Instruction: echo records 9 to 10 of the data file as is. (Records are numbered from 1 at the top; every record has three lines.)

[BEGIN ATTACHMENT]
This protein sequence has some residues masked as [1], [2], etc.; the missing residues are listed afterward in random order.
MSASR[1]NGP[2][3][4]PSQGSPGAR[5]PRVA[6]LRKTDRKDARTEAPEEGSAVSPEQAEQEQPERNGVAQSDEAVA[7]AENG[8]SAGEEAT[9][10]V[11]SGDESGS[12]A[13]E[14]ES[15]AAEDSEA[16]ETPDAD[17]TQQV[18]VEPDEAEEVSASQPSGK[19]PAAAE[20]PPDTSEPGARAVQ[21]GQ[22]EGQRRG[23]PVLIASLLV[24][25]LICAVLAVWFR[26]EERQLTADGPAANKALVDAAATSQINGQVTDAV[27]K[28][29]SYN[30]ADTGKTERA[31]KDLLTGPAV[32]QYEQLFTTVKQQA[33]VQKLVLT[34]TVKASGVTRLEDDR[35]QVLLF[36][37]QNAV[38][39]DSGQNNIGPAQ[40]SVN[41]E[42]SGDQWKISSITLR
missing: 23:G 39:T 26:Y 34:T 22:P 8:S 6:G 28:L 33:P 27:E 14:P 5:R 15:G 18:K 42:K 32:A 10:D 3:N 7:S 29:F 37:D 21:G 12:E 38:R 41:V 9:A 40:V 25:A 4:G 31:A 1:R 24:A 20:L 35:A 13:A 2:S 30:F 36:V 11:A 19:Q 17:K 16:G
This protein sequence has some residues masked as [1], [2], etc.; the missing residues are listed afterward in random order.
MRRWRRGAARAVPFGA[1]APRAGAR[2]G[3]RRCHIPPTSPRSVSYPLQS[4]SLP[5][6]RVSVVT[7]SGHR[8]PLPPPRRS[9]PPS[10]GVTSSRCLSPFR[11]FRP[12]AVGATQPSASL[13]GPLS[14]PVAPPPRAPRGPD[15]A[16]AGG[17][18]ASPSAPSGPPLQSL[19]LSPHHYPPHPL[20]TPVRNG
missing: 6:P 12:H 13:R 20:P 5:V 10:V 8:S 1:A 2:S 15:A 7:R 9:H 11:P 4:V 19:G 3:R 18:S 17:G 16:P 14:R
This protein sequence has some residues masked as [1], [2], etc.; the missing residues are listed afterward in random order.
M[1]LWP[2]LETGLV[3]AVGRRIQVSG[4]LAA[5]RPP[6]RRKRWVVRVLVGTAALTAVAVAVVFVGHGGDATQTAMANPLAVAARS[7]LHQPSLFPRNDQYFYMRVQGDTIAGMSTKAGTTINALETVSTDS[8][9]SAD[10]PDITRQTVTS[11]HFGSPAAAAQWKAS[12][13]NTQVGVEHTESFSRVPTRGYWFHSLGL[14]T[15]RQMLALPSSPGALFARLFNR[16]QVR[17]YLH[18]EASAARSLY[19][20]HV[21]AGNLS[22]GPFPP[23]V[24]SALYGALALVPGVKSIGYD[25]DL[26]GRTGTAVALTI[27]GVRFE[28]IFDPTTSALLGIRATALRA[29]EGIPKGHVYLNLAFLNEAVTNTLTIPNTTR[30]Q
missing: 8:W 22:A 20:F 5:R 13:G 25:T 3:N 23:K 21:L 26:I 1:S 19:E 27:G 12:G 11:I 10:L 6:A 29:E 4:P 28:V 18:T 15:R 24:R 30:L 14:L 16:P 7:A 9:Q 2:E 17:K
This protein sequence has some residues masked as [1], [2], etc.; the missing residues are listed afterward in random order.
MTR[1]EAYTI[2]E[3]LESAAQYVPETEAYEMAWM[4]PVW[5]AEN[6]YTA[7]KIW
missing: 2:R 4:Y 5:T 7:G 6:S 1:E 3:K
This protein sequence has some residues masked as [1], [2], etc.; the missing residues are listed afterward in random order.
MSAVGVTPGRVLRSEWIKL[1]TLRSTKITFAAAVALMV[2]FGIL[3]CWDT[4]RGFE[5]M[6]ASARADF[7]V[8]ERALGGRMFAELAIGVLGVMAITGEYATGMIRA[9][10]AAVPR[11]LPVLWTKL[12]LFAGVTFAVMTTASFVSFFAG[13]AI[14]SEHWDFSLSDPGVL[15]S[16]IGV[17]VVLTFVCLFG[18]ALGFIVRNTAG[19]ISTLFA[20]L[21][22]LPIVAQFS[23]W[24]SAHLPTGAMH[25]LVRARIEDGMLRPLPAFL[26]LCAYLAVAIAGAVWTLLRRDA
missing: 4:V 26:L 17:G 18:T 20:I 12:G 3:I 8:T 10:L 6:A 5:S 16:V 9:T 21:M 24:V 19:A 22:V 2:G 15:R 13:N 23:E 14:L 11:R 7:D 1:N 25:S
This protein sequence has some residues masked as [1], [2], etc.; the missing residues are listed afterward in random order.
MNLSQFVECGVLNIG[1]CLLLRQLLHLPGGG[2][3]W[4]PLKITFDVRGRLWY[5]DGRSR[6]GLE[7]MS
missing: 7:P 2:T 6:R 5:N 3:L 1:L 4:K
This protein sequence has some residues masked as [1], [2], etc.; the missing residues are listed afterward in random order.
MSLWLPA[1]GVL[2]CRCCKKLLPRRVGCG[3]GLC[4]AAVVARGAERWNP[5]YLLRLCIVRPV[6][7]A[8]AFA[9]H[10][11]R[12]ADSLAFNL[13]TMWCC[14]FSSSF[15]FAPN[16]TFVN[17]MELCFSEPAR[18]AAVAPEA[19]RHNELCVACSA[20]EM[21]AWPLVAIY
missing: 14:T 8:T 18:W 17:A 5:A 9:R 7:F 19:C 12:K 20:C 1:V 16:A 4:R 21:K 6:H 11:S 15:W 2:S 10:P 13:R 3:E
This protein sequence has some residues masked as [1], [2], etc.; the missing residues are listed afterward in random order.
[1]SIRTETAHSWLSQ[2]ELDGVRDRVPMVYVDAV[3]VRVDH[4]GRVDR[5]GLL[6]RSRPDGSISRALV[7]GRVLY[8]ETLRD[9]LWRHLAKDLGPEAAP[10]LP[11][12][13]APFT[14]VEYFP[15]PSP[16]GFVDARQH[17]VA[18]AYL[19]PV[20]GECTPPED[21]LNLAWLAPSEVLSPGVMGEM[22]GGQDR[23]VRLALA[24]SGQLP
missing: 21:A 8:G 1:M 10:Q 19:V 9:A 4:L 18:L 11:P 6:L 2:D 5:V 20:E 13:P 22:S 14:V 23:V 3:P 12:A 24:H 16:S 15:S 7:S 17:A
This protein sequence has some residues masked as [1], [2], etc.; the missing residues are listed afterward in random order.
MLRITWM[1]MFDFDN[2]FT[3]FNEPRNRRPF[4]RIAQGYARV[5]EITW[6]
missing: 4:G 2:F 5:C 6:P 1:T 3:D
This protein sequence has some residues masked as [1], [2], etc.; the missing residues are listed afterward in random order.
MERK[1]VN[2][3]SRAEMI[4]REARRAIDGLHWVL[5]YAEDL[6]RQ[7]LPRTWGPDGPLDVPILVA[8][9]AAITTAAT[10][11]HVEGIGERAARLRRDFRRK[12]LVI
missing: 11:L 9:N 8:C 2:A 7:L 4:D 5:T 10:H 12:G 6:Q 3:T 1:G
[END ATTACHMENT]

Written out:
This protein sequence has some residues masked as [1], [2], etc.; the missing residues are listed afterward in random order.
MLRITWM[1]MFDFDN[2]FT[3]FNEPRNRRPF[4]RIAQGYARV[5]EITW[6]
missing: 4:G 2:F 5:C 6:P 1:T 3:D
This protein sequence has some residues masked as [1], [2], etc.; the missing residues are listed afterward in random order.
MERK[1]VN[2][3]SRAEMI[4]REARRAIDGLHWVL[5]YAEDL[6]RQ[7]LPRTWGPDGPLDVPILVA[8][9]AAITTAAT[10][11]HVEGIGERAARLRRDFRRK[12]LVI
missing: 11:L 9:N 8:C 2:A 7:L 4:D 5:T 10:H 12:G 6:Q 3:T 1:G